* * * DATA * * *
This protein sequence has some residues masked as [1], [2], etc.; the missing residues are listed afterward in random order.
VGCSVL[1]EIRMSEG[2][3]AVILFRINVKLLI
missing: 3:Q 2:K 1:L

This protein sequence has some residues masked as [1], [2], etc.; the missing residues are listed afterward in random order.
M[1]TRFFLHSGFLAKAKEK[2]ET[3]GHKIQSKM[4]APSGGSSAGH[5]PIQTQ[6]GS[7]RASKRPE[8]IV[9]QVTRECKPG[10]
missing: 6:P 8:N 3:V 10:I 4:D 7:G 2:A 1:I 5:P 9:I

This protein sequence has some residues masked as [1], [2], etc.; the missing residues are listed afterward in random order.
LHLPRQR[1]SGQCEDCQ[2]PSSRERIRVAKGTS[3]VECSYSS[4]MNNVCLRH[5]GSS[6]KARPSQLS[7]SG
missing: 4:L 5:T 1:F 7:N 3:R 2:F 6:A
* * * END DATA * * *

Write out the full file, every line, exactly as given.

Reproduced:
This protein sequence has some residues masked as [1], [2], etc.; the missing residues are listed afterward in random order.
VGCSVL[1]EIRMSEG[2][3]AVILFRINVKLLI
missing: 3:Q 2:K 1:L

This protein sequence has some residues masked as [1], [2], etc.; the missing residues are listed afterward in random order.
M[1]TRFFLHSGFLAKAKEK[2]ET[3]GHKIQSKM[4]APSGGSSAGH[5]PIQTQ[6]GS[7]RASKRPE[8]IV[9]QVTRECKPG[10]
missing: 6:P 8:N 3:V 10:I 4:D 7:G 2:A 1:I 5:P 9:I

This protein sequence has some residues masked as [1], [2], etc.; the missing residues are listed afterward in random order.
LHLPRQR[1]SGQCEDCQ[2]PSSRERIRVAKGTS[3]VECSYSS[4]MNNVCLRH[5]GSS[6]KARPSQLS[7]SG
missing: 4:L 5:T 1:F 7:N 3:R 2:F 6:A